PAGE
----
Bayer presents positive results from first Phase 2b trial on safety of asundexian in patients with atrial fibrillation
Data from the PACIFIC-AF trial demonstrated lower observed rates of ISTH major and clinically relevant non-major bleeding for asundexian (a FXIa inhibitor) compared with apixaban in patients with atrial fibrillation at risk of stroke / The data, simultaneously published today in The Lancet, found that both 20 mg and 50 mg doses of asundexian were well-tolerated and resulted in significantly lower rates of bleeding compared with apixaban while achieving almost complete inhibition of FXIa / This trial was designed as a dose-finding phase 2 clinical study. It was not powered to discern or test differences in the rates of thrombotic events.
Not intended for U.S. and UK Media - American College of Cardiology’s 71st Annual Scientific Session (ACC.22):
Berlin, April 3, 2022 - Bayer today announced positive data from the PACFIC-AF trial which compared the safety of the investigational, oral Factor XIa (FXIa) inhibitor asundexian with apixaban (a non-vitamin K antagonist oral anticoagulant) in patients with atrial fibrillation (AF). The results found that the bleeding rate for the primary endpoint (ISTH major and clinically relevant non-major bleeding) was reduced by 67% (incidence proportion of 0.33*) in patients receiving asundexian compared to those receiving apixaban. By selectively modulating coagulation, once-daily FXIa inhibitor asundexian is being investigated to become a new treatment option in thrombosis prevention. The findings were presented today at the American College of Cardiology’s 71st Annual Scientific Session (ACC.22), and simultaneously published in The Lancet.
"There is an unmet need for stroke prevention in people with atrial fibrillation," said Manesh Patel, Richard S. Stack Distinguished Professor, Chief of the Division of Cardiology and Co-Director of the Heart Center at Duke University. "Despite guidelines recommending oral anticoagulation treatment of patients with atrial fibrillation, around 40% of AF patients are either under-treated, receiving a lower dose than is recommended, or not treated at all. This can leave patients vulnerable to potentially life-changing thrombo-embolic events, such as stroke." He continued, "The PACIFIC-AF data showed asundexian had significantly less bleeding compared to apixaban in AF patients at risk of stroke, while achieving near complete FXIa inhibition levels. As we embark on approval studies, this potential new therapy would mark a much-welcomed advance in patient care."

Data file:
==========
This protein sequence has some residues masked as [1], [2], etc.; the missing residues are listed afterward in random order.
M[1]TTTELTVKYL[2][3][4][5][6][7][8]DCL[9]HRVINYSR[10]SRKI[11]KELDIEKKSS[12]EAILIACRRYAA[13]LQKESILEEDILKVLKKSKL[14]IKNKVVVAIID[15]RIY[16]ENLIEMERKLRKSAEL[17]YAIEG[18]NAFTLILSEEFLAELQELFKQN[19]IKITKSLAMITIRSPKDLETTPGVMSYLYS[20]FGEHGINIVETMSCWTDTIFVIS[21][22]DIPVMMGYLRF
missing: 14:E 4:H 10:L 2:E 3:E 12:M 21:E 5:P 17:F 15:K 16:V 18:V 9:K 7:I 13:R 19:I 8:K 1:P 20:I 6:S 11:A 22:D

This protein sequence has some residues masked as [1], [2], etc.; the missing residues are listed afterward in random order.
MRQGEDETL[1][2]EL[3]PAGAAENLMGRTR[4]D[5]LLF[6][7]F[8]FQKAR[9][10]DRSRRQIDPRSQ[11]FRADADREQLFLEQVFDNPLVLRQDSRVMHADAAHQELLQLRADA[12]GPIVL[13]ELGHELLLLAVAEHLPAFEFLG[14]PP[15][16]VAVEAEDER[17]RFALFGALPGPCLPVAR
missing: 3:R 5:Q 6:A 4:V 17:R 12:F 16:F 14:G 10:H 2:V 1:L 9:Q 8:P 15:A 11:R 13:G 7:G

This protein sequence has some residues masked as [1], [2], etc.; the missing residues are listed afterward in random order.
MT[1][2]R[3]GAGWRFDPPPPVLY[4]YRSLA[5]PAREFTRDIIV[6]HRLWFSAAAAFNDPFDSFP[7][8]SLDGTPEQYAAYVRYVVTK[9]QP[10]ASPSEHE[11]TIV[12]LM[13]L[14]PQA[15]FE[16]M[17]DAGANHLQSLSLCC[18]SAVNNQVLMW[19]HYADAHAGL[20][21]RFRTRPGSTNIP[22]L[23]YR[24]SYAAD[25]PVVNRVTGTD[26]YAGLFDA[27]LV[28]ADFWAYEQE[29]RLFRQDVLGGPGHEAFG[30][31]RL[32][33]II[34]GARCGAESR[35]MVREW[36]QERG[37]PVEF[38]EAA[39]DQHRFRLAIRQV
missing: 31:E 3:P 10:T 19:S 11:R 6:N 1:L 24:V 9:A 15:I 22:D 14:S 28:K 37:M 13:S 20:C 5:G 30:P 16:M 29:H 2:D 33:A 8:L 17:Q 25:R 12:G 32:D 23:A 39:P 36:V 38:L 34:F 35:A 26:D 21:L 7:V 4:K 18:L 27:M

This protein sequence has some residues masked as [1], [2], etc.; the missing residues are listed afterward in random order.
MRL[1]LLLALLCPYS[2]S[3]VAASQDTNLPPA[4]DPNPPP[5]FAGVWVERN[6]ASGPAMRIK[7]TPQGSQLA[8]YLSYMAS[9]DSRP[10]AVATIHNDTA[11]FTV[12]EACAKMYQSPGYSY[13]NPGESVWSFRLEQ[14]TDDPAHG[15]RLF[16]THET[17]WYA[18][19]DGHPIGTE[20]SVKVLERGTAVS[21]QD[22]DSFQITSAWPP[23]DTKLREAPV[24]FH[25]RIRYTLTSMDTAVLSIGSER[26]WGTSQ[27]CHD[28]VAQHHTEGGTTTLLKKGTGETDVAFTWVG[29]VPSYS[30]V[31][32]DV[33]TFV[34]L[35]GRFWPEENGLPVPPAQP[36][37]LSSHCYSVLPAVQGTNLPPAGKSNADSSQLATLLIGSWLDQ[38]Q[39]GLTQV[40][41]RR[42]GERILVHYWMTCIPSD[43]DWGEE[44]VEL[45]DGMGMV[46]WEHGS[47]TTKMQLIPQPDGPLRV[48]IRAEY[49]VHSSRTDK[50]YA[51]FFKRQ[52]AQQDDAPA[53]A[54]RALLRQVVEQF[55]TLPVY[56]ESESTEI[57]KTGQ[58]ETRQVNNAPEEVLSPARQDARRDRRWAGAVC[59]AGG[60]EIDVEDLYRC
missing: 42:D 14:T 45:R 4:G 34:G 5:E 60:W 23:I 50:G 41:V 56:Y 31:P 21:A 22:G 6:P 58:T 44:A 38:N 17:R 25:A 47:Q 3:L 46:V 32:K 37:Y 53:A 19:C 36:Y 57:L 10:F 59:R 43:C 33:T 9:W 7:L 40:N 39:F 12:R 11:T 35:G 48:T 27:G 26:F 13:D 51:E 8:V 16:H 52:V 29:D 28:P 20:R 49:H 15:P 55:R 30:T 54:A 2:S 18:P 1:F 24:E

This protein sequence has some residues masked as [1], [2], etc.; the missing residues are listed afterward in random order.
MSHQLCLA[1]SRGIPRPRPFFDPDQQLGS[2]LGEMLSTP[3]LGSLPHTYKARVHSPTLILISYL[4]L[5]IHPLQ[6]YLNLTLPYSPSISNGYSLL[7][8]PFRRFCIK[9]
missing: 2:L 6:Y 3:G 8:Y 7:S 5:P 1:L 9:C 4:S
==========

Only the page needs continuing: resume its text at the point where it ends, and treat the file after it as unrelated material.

PACIFIC-AF is the first head-to-head trial to compare the bleeding risk of an oral FXIa inhibitor vs. a non-vitamin K antagonist oral anticoagulant (NOAC) in patients with AF who are at risk of stroke. The trial’s primary objective was to determine whether treatment with asundexian can lead to a lower incidence of ISTH major and clinically relevant non-major bleeding when compared with apixaban in patients with AF. It also aimed to determine the optimal dose of asundexian, 20 mg or 50 mg once-daily, in these patients. This trial was not powered to discern or test differences in the rates of thrombotic events.
"Today’s clinical research findings provide additional support for the mechanism and safety profile of asundexian in patients with AF," said Dr. Christian Rommel, Member of the Executive Committee of Bayer AG's Pharmaceutical Division and Head of Research and Development at Bayer. "With our FXI(a) inhibitor program, Bayer is developing innovative, next-generation therapies for patients and families impacted by cardiovascular disease."